This perennial bulb goes by many common names including star of Bethlehem, bird’s milk, grass lily, nap-at-noon, summer snowflake, starflower, and ten-o’clock lady. It is native to damp habitats in Europe, northern Africa, and the Middle East and is a member of the asparagus family, Asparagaceae, that also includes lily of the valley, hosta, and yucca. Plants grow 6-12″ tall and have a basal clump of 6-10 grass-like leaves 6-12″ long. The leaves begin to fade when leafless flower stems appear bearing terminal umbels of 10-20 6 star like flowers from late spring to early summer. Each flat, star-shaped flower is up to 3/4″ wide and has 6 lanceolate tepals that are white and striped green on the outside. Flowers open from noon to about sunset and are closed on cloudy days.
2 Kings 6.25 (KJV) The Hebrew word חֲרֵייﯴנִים has generally been identified as dove’s dung, a bulb that is roasted or boiled before eating. Other translations of the Hebrew word include “seed pods” and “wild onions”.
“And there was a great famine in Samaria: and, behold, they [armies of Syrian king Ben-Hadad] besieged it, until an ass’s head was sold for fourscore pieces of silver, and the fourth part of a cab of dove’s dung for five pieces of silver.”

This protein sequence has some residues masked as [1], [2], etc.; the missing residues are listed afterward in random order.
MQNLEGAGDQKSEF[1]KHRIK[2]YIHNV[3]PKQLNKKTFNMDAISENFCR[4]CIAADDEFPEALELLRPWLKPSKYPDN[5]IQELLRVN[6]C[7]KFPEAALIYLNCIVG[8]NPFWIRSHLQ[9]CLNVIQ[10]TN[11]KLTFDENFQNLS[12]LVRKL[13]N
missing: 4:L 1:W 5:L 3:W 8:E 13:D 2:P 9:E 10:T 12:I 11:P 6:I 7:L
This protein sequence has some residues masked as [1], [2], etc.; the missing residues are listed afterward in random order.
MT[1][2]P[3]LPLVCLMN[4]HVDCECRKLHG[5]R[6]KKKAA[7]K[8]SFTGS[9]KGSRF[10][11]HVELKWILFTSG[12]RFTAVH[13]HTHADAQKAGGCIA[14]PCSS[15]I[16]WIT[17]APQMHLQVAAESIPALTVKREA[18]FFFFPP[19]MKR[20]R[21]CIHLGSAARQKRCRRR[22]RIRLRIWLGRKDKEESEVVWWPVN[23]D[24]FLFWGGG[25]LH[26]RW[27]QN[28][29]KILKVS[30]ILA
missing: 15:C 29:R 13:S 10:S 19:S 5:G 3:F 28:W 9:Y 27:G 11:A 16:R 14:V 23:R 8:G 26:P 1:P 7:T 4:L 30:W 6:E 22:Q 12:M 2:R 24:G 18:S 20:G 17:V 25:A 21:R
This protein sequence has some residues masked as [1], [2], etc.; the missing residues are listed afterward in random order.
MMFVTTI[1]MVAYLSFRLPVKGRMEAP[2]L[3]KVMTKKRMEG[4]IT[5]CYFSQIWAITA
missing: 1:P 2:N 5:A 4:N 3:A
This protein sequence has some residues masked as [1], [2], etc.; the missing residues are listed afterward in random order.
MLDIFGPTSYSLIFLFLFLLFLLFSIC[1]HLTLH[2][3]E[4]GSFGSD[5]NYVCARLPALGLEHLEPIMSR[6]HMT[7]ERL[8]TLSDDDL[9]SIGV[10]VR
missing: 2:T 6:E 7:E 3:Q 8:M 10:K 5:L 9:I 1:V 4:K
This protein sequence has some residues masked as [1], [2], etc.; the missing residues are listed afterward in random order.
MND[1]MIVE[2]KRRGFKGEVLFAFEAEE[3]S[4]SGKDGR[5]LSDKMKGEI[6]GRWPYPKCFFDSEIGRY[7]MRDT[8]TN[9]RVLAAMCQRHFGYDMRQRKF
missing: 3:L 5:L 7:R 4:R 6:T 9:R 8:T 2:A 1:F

Dove’s dung likes full sun to partial shade and average, moderately moist, well-drained soil in USDA Hardiness zones 4-9 but can not tolerate late summer rains. Propagation is by offsets. Plants are generally healthy but may develop bulb rot if rains come in late summer when the bulbs are dormant. Dove dung is vigorous and is considered a noxious weed in some areas but is cultivated as an ornamental plants and is especially attractive in informal settings such as meadows and woodland gardens.
The genus name Ornithogalum, comes from the Greek words ornis meaning bird, and gala meaning milk and refers to the white flowers. The specific epithet, umbrellatum, is from the classical Latin word umbrella, meaning umbrella, and refers to the umbrella-like shape of the inflorescence.